In memory of Dickie (his panel isn’t on the net yet), who died almost two years ago, but way too early for any of us to bear.

Thanks, Andy and everybody else, for sharing.

I’m from abroud so I had not heard of the quilt. But it sounds like a wonderful idea. Good luck!

Since it’s World AIDS day today I thought I’d bump this.

I guarded the Canadian AIDS memorial quilt on “Compassion Duty” in 1996, in Saskatoon, Saskatchewan.

Compassion Duty meant you had a map of the several hundred names then on the quilt and looked up names for family members. If they wanted to go alone, we just gave them directions, if they wanted us to help them find it and then leave, we did, if they wanted to talk about their loved ones, we listened, if they wanted us to stay, we just watched them cry. I held peoples hands, I lent them my shoulder, I held them and felt their sobs, I heard them tell me about childhoods, loves, lives gone, I heard them tell me that they had it too.

The AIDS quilt changed my life, and I have never forgotten it. I can close my eyes and remember the days I spent there.

just too important for page 2…

I guarded the quilt several years ago. One notation I saw on a panel I have decided to put on my own tombstone. I don’t remember the name of the deceased but they must have been religious. Instead of dates for “born” and “died” they said “born” and “reborn”. So for me it will be like that.

I’d like to remember Billy and Anna who died two days apart.

Love through death, and beyond.

Miss you guys.

12-17-98 & 12-19-98


My bus to DC was parked near the Quilt truck. We had the honor of helping the crew load the Quilt after the display. I also helped with a display at my university the year before.

I can remember when the whole Quilt Project first started and the Quilt in it’s entirety used to be displayed. How sad that there have been so many deaths that over the last few years it’s only possible to display it in sections.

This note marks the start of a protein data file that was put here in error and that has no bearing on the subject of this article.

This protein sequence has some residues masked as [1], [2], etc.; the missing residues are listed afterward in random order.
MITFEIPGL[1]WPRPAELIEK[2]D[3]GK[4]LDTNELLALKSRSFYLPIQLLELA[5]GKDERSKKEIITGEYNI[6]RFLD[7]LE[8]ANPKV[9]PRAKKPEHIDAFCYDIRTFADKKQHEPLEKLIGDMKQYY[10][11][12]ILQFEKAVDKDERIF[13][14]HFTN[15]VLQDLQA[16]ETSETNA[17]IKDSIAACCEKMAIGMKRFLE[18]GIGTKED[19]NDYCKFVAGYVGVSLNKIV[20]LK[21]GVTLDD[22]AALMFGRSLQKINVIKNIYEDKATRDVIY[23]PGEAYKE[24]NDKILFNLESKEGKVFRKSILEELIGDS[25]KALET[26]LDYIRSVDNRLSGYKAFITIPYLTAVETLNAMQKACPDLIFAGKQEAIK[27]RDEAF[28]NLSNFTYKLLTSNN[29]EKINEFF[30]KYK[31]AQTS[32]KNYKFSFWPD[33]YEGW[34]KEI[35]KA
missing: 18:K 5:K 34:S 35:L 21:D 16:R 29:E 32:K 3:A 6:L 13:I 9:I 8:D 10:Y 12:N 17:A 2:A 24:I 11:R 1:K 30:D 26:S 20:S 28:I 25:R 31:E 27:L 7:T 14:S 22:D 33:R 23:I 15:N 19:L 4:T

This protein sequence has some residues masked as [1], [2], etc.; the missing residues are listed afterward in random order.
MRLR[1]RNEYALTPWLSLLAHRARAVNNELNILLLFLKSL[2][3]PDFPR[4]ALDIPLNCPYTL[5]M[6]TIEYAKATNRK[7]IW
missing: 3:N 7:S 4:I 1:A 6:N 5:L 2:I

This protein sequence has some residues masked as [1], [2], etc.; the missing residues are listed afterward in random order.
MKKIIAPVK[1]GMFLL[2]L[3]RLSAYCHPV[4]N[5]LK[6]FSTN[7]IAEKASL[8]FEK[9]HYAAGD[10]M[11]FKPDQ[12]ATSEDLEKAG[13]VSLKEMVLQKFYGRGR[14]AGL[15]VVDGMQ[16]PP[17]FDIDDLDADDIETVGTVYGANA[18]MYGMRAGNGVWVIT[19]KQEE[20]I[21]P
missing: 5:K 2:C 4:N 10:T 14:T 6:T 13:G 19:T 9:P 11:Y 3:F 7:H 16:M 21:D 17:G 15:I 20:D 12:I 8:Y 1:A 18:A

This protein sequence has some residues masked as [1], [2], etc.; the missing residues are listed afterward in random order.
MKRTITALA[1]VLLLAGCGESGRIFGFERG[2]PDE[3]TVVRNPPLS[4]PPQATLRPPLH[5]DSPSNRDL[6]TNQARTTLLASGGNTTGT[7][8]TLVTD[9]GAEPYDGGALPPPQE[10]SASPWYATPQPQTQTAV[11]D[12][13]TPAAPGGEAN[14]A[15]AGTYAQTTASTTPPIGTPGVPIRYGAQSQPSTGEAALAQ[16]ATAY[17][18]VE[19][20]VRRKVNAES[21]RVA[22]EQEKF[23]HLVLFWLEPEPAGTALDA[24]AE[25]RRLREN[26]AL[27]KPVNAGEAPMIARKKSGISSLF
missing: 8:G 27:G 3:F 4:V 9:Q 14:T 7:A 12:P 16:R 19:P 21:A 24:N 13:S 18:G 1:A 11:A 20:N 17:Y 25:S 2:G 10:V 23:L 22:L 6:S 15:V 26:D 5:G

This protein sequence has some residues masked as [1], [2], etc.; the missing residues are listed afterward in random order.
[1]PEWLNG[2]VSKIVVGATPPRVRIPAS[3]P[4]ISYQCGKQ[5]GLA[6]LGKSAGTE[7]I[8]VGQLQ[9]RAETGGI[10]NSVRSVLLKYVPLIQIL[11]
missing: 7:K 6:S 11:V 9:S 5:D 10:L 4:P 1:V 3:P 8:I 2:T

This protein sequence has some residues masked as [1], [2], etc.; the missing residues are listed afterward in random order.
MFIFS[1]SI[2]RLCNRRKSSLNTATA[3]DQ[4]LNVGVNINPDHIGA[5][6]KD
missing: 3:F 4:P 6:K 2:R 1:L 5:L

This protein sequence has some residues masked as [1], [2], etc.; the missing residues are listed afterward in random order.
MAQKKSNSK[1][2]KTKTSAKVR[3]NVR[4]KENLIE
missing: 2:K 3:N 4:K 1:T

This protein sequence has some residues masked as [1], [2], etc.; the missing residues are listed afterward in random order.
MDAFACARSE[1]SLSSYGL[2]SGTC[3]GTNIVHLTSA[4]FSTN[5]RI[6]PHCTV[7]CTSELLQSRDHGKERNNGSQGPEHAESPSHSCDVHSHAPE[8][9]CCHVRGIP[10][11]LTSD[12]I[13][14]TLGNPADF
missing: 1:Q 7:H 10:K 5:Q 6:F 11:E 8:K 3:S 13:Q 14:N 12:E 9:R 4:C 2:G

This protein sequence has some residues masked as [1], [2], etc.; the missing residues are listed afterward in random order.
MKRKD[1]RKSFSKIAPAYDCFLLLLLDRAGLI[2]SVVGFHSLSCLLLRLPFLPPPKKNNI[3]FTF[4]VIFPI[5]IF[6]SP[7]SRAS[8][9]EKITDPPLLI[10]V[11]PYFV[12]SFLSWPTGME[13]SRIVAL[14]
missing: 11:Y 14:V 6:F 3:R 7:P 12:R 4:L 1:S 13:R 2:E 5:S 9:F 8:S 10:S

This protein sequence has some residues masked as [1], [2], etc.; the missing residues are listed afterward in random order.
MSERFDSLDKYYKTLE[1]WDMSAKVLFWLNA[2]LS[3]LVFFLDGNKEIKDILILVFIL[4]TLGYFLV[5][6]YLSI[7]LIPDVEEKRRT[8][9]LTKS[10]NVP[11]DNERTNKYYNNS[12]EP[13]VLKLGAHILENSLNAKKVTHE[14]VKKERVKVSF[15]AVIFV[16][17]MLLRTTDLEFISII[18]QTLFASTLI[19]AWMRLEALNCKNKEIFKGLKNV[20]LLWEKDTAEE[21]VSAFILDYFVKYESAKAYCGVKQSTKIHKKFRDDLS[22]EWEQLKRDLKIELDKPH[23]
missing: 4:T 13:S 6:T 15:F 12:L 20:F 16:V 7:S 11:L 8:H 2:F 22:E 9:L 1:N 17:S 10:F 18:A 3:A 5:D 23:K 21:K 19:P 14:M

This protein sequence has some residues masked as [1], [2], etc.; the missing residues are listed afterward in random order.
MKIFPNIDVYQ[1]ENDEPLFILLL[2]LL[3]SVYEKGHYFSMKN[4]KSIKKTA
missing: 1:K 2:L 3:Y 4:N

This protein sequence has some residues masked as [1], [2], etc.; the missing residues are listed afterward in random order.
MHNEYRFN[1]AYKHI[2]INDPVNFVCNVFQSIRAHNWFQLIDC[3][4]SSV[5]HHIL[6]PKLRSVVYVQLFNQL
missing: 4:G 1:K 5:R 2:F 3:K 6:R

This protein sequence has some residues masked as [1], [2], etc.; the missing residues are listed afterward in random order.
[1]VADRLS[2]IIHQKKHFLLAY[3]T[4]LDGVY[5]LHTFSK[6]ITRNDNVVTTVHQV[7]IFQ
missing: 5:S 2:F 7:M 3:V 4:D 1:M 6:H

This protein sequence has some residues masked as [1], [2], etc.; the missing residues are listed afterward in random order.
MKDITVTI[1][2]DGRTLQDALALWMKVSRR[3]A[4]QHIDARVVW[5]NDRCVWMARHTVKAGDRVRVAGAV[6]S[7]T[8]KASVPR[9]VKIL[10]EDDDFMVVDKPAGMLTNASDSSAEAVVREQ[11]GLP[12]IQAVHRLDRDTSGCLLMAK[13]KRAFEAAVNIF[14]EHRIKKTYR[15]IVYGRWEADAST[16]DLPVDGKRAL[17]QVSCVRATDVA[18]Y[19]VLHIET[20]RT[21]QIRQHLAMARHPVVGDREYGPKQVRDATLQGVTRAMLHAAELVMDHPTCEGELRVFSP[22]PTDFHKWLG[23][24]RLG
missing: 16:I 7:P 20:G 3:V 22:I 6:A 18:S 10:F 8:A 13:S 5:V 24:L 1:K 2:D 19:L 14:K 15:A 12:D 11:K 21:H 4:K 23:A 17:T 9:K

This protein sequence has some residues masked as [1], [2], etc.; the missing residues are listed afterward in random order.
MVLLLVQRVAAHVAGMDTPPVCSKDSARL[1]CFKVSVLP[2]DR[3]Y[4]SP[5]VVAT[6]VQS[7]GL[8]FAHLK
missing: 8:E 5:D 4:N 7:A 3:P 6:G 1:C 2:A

I was fortunate - or unfortunate - enough to be around at a time when displaying the quilt meant reading the name of every single person represented on it (and very, many people are not). The reading of the names alone used to take several hours. A very moving and humbling experience.

If I had the chance, I would put in a sixteen hour shift to watch over the Aids quilt. People marvel over the Shroud of Turin, when they should be in absolute awe over the sight of hundreds of colorful squares, each one proof of life lived to the extremes of joy and sadness.

Andygirl, as you look upon the love sewn into each and every segment of that wondrous whole, could you please look just five seconds extra for me and others like me who might not get a chance to do so?

When I worked on the quilt, they read all the names aloud - it took about 2 1/2 hours IIRC, and was very difficult to listen to, but very moving.

Andygirl, please come back and tell us about your weekend of guarding. I know it’s hard.

I don’t know that there’s ever a “best” World AIDS Day, but the one which sticks in my most happened in Canberra in front of Parliament House when a four year old child unravelled the quilt panel he’d made for his dad.

On the very foreshore of the lake, and in front of the symbol of our government no-one wanted to leave. We lit a fire, we all sang “May the Circle be Unbroken”, but then as the moon’s glow faded over the lake and the fire died, and we were all reluctant to leave, a male friend of all of us (who also happens to be gay) sang the most appropriate and haunting refrain I’ve ever heard.

You just had to be there.

To those who have never had the privilege of seeing “The Quilt”, even though it only travels in sections these days, go see it. Go see every stitch which is sown with unconditional love, go see the incredible artistry of the panels, go hear the names read off. I’ll guarantee, you’ll walk away a different person.